MICKEY: Wait, the Tardis, we can't just leave it. Doesn't it get noticed?

JACK: Yeah, what's with the police box? Why does it look like that?

ROSE: It's a cloaking device.

DOCTOR: It's called a chameleon circuit. The Tardis is meant to disguise itself wherever it lands, like if this was Ancient Rome, it'd be a statue on a plinth or something. But I landed in the 1960s, it disguised itself as a police box, and the circuit got stuck.

MICKEY: So it copied a real thing? There actually was police boxes?

DOCTOR: Yeah, on street corners. Phone for help before they had radios and mobiles. If they arrested someone, they could shove them inside till help came, like a little prison cell.

JACK: Why don't you just fix the circuit?

DOCTOR: I like it, don't you?

ROSE: I love it.

MICKEY: But that's what I meant. There's no police boxes anymore, so doesn't it get noticed?

DOCTOR: Ricky, let me tell you something about the human race. You put a mysterious blue box slap bang in the middle of town, what do they do? Walk past it. Now, stop your nagging. Let's go and explore.

4

It happens all the time in Doctor Who. Humankind forgets, and as the 12th Doctor put it, it's its super power:

(From Series 8 "In The Forest of the Night" after the Forest comes out of nowhere to save the planet from a solar flare)

CLARA: That is amazing. How will they explain this tomorrow?

DOCTOR: You'll all forget it ever happened.

CLARA: We are not going to forget an overnight forest.

DOCTOR: You forgot the last time. You remembered the fear and you put it into fairy stories. It's a human superpower, forgetting. If you remembered how things felt, you'd have stopped having wars. And stopped having babies.

So I assume Graham just forgot. Or chose to forget.

  • Sure, I've heard this stuff, but this doesn't make a lot of sense. People didn't have much trouble remembering many of the other events. – Adamant Oct 10 '18 at 16:29
  • There are lots of examples of people not remembering those events. The Doctor being baffled at Amy not recognizing the Daleks comes to mind. – tilley31 Oct 10 '18 at 16:50
  • I agree, but as many examples of the opposite, of people remembering it. – Adamant Oct 10 '18 at 18:50
  • Besides, if this is an actual feature of human psychology in the series, literally universally forgetting huge, obvious events that they've personally experienced (and not just the Doctor being condescending), it almost makes the "humans" seem more alien than the Time Lords! (Compare Harry Potter). – Adamant Oct 10 '18 at 18:55
  • I'm not downvoting because they really do say this stuff on the show, apparently, but it doesn't look like great writing. – Adamant Oct 10 '18 at 19:00
4

Graham was the most skeptical of all the new companions about the existence of aliens. The fact that the others accepted it more readily flies in the face of other answers suggesting that widely reported alien encounters of previous stories have been forgotten. Something is different about Graham to make him this way, either his inherent personality or something from his backstory.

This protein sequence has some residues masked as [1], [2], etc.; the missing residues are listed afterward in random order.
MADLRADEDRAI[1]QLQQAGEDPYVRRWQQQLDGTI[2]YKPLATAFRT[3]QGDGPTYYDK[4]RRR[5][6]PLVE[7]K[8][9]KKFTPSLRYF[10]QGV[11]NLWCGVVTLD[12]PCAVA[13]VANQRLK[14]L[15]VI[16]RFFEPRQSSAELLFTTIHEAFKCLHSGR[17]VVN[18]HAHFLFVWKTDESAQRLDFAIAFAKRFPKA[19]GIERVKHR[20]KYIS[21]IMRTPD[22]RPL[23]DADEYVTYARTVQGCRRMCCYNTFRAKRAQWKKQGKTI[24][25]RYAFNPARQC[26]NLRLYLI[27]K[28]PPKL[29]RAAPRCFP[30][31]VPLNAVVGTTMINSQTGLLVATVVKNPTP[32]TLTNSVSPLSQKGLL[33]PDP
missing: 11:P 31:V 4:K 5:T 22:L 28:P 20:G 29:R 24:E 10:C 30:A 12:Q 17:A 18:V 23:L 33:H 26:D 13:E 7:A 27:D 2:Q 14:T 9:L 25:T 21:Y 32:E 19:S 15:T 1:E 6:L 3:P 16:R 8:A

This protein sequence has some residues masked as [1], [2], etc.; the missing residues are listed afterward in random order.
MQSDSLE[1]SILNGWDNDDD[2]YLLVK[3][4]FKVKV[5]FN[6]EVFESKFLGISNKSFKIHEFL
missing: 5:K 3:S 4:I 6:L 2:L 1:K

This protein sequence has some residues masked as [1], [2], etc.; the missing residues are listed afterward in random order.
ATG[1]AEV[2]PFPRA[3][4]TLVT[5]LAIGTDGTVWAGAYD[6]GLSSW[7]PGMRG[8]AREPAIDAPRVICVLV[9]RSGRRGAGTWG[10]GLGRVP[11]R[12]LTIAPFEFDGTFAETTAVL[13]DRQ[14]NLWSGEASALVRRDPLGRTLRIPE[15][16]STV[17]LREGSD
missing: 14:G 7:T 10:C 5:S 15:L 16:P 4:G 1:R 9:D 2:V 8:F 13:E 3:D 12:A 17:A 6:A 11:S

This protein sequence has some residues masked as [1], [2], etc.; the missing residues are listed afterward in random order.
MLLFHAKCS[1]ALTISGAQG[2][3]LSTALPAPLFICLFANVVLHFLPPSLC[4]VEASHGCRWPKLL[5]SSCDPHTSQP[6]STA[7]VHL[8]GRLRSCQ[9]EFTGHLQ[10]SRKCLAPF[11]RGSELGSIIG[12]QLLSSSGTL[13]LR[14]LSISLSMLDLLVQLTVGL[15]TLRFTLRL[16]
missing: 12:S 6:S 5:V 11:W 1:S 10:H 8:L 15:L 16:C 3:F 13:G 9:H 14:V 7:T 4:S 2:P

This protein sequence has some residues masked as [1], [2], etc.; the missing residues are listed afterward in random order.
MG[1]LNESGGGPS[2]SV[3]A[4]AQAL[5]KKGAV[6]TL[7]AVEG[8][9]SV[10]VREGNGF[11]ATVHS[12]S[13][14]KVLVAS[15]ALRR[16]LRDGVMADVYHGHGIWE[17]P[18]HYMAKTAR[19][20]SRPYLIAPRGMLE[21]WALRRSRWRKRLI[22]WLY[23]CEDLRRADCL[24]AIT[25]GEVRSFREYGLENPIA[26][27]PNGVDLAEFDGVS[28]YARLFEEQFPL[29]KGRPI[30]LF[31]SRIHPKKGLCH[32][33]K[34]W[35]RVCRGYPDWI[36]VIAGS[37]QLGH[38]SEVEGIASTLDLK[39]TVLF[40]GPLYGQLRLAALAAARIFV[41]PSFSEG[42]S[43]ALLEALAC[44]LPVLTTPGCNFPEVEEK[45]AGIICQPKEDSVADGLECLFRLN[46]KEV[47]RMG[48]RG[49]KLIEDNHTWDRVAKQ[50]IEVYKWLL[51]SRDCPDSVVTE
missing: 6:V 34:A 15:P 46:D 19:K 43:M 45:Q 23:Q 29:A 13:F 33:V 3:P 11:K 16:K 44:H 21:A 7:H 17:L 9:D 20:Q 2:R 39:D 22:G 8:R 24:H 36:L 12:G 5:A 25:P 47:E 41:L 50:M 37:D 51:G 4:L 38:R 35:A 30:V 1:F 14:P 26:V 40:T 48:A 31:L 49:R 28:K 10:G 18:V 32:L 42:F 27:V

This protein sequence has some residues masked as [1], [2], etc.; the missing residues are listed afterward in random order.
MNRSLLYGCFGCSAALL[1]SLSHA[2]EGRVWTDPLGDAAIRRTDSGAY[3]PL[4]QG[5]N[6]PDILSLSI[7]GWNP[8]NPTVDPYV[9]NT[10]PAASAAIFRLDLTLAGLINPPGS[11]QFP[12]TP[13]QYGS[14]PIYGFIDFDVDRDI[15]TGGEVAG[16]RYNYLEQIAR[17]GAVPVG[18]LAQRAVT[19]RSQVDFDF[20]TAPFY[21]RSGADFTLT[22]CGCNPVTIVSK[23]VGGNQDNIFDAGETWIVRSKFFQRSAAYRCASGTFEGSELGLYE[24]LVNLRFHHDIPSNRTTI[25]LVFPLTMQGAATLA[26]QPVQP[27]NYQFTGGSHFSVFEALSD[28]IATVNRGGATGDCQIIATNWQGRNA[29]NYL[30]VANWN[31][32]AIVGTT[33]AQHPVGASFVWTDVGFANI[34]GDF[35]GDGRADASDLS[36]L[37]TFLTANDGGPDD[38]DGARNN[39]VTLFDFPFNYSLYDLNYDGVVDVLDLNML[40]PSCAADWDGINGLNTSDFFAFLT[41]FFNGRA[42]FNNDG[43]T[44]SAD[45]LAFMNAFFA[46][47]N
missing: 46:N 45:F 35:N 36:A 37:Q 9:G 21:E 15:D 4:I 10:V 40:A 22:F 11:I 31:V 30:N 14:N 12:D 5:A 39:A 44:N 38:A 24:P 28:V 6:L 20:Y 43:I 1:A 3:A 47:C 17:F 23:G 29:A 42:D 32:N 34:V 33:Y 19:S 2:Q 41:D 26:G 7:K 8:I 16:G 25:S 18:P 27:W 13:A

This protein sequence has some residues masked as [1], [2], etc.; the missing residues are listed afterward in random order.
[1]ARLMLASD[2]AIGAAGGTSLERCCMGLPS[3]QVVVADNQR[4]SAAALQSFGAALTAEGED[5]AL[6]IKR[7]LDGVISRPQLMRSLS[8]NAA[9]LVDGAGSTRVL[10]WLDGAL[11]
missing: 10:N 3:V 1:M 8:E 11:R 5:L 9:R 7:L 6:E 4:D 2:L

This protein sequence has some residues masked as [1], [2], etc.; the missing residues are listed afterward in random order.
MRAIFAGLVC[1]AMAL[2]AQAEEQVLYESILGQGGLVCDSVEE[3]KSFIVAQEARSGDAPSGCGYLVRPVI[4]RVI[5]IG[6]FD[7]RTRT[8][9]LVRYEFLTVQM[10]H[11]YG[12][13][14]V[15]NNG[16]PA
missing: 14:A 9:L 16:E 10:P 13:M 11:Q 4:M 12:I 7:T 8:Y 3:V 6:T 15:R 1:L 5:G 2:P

Towards the end of the episode Graham revealed that he had previously had cancer and was now in remission. Little else is known about him at this point. It is possible that his illness made him less aware of what was going on at that time. He may have been unable to follow the news, or just been too preoccupied with his treatment or recovery to notice.

Also, in real-life some people who have been through a very serious life-threatening illness report a change in beliefs or attitude to life. A change in focus to what he now considers most important in life may have stopped him from listening to such matters. Being close to death may have made him become more sceptical, so perhaps he just ceased to believe in aliens despite the new reports. Or perhaps he had a belief system that conflicted with the idea of aliens - Other people in that situation though turn to a belief system - we did see that his wife had a church funeral.

With only one episode in the series at the time of writing and very little of any depth known about the characters it may be a little soon to speculate on these things.

Out-of-universe, Doctor Who companions are generally written as "everyman" characters with whom the audience can more easily identify. The more popular companions tend to be the more "ordinary" people. The new "Tardis team" as they have been referred to seem to tick a lot of boxes between them - we have both genders, a disability, old and young, someone with a lot of confidence and authority, someone apparently lacking confidence... there is a lot for viewers to identify with. Perhaps Graham is just the skeptic of the group, written to be as such?

  • Do you have anything to support your point? Information in-universe or out-of-universe to suggest that this is what happened? – Sava Oct 10 '18 at 15:06
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    @Sava I've added a link to support my out-of-universe suggestion, but really we know so little about this character at this stage I don't think any answer to this question can be more than speculation. I suspect the downvotes are not people dismissing my answer because it is speculative, rather they probably don't like the possible suggestions about his character. All the new companions are very much "everyman" characters, and people will have projected their own beliefs and ideas onto them. – Astralbee Oct 10 '18 at 15:13